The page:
Requirements for Home and Community-Based Services

Under managed long-term services and supports (LTSS) programs, contracts commonly require managed care organizations (MCOs) to provide an array of home and community-based services (HCBS).  Some states have procedures meant to incentivize home-based services as an alternative to institutional care (such as nursing facility services).  Services provided in an assisted living facility may be considered home and community-based services, but in some states there is a corresponding requirement that facility services be provided in a way that supports consumers’ dignity and privacy.

Contents – To access the full text, please click each sub-topic.

  • Community LTSS is beneficial by preventing more expensive hospitalizations or nursing facility stays, and by maintaining consumers’ level of functioning: Texas a
  • Consumers cannot be required to enter an alternative residential setting because it is more cost-effective than living at home: Florida b
  • Ensuring no gaps in services: Arizona c
  • Focus on allowing consumers, when appropriate, to reside or return to home versus moving into institutional or alternative residential setting: Arizona d
  • If percentage of HCBS consumers in assisted living exceeds 20%, MCO must take steps to reduce percentage: Arizona e
  • Services to encourage living in community, rather than institution: Massachusetts f
  • Nursing facility disincentive to prevent inappropriate admissions: Texas g
  • HCBS cost generally limited to 202% of nursing facility cost; limit sometimes can be exceeded with excess covered by state general fund monies: Texas h
  • Reducing waiting lists: Hawaii i
  • MCO must submit data indicating status in use of HCBS as alternative to nursing facility care: Hawaii j, Tennessee k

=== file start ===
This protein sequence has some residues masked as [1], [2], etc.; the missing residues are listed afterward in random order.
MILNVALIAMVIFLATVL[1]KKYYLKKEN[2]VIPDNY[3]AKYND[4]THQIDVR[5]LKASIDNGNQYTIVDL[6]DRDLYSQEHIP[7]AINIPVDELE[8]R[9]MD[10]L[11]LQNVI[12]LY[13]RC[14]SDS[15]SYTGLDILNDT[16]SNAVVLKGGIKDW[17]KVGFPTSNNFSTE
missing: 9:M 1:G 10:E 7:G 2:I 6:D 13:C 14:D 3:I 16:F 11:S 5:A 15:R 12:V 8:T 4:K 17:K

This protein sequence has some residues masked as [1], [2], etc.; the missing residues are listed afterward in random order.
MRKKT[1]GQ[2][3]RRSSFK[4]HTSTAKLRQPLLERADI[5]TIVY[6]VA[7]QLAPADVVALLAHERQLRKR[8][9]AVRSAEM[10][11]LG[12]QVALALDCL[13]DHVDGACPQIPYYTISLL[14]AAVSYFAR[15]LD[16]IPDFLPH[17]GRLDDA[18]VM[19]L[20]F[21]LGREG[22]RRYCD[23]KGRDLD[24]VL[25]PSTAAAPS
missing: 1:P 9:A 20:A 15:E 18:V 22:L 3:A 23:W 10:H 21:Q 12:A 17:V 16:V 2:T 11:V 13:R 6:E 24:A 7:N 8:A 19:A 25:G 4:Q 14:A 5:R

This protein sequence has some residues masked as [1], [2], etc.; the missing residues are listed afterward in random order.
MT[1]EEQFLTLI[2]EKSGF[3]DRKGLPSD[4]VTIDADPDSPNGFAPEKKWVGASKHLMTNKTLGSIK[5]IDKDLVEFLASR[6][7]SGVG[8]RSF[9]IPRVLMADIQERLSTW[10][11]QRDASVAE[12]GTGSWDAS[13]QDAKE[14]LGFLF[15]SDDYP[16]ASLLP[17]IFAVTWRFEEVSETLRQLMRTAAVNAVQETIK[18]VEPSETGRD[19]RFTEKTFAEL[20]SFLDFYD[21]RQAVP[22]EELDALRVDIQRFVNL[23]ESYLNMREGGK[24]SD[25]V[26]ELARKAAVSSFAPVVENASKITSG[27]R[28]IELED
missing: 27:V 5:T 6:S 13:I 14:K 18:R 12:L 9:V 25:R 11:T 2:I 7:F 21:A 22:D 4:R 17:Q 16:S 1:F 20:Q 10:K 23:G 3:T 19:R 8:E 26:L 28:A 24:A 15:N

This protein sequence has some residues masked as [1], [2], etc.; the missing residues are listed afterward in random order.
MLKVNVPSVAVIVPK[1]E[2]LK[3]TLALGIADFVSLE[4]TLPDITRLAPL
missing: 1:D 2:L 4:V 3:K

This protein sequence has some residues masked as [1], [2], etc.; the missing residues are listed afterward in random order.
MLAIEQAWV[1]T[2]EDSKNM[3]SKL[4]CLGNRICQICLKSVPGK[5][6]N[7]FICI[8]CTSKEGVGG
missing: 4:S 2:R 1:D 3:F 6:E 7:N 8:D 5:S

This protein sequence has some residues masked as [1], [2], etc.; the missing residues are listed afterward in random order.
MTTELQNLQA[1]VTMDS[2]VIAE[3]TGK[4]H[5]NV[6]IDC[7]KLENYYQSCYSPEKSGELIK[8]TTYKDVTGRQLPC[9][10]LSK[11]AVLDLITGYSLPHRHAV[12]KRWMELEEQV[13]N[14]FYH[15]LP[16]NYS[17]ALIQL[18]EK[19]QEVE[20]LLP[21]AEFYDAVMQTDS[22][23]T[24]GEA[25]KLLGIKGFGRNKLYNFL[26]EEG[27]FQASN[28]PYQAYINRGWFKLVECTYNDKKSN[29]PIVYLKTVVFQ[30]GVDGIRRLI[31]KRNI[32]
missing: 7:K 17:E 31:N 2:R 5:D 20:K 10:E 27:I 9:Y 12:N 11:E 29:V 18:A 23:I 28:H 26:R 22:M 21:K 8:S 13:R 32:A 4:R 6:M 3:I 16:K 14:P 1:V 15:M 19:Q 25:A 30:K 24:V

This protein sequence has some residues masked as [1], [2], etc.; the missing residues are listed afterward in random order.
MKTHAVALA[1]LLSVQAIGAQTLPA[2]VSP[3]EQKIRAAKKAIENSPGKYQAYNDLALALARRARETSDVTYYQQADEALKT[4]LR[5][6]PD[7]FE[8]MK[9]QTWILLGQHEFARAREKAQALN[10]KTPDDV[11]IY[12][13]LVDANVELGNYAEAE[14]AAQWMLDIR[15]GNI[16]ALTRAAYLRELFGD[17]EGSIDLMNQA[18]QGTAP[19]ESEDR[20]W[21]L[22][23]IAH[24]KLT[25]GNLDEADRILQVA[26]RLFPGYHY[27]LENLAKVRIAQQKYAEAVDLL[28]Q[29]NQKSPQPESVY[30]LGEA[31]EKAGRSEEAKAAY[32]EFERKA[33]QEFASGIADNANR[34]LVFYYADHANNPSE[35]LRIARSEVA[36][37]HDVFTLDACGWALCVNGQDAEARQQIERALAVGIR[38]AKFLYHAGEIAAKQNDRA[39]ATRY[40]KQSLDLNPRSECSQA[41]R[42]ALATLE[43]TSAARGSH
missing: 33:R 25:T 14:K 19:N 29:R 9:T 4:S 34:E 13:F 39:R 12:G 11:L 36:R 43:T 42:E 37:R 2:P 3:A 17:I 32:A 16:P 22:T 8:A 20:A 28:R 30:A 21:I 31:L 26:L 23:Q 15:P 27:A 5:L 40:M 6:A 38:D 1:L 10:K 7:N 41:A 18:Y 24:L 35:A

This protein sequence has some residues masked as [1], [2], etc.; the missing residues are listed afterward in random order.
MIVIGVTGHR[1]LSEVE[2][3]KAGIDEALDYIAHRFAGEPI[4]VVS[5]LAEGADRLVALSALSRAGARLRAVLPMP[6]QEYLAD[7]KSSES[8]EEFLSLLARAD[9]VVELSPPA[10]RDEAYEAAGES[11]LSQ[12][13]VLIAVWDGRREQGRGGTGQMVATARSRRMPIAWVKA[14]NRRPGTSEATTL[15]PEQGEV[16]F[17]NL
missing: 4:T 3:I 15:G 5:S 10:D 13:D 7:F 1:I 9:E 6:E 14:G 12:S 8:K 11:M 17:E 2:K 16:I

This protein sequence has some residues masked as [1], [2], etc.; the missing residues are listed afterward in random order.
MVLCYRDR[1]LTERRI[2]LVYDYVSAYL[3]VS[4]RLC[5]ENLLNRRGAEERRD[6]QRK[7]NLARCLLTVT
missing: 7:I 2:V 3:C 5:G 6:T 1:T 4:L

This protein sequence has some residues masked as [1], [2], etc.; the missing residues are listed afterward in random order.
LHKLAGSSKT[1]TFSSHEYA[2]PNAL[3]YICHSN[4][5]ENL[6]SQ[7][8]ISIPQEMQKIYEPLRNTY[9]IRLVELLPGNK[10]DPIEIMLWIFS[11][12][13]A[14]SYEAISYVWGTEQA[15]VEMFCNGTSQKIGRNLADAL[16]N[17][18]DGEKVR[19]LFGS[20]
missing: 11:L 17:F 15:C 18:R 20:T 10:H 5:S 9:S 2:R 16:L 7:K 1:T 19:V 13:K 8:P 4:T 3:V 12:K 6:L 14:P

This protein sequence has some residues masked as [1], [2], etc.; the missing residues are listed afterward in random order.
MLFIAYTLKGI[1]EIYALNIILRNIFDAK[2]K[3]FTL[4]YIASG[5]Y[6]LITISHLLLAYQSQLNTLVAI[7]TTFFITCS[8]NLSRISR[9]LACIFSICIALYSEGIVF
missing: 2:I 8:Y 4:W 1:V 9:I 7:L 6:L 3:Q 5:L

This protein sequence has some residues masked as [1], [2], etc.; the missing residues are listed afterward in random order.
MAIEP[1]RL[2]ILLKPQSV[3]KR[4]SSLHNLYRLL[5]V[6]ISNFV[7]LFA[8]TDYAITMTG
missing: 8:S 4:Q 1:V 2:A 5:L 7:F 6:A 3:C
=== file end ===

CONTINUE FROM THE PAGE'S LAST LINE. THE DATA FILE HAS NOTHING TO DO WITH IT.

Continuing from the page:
• MCO must submit data indicating use of HCBS and nursing facilities by members with dementia: Massachusetts l
  • MCO must submit data indicating use of nursing facilities: Massachusetts m

  • MCO must have LTSS team that includes persons responsible for care coordination, network development, provider claims, and quality improvement: Tennessee n

  • Choice of private room, choice of roommate in semi-private room, ability to lock door to living unit, access to telephone, control over daily schedule, unlimited visitation, and snacks as desired: Florida o
  • Personalized quality care, dignity and respect, promotion of individuality, involvement of family and friends in care planning, protection of privacy, and choices in care and life style: New Mexico p

  • MCO must have electronic visit verification system for services provided in consumer’s home: Kansas q, Tennessee r
  1. Tex. Contract, p. 8-125.  (back)
  2. Fla. Contract, Atch II, Exh. 5, p. 35-42.  (back)
  3. Ariz. Contract, 62.  (back)
  4. Ariz. Contract, p. 59-60.  (back)
  5. Ariz. Contract, p. 61.  (back)
  6. Mass. Contract, p. 56.  (back)
  7. Tex. Contract, p. 6-7.  (back)
  8. Tex. Contract, p. 8-137.  (back)
  9. Haw. RFP, p. 143-47.  (back)
  10. Haw. RFP, p. 255.  (back)
  11. Tenn. Contract, pp. 376-77.  (back)
  12. Mass. Contract, pp. 75-76.  (back)
  13. Mass. Contract, pp. 77-79.  (back)
  14. Tenn. Contract, p. 369.  (back)
  15. Fla. Contract, Atch. II, Exh. 7, p. 58.  (back)
  16. N.M. Contract, pp. 65-66.  (back)
  17. Kan. RFP, p. 56.  (back)
  18. Tenn. Contract, pp. 8, 158-59.  (back)

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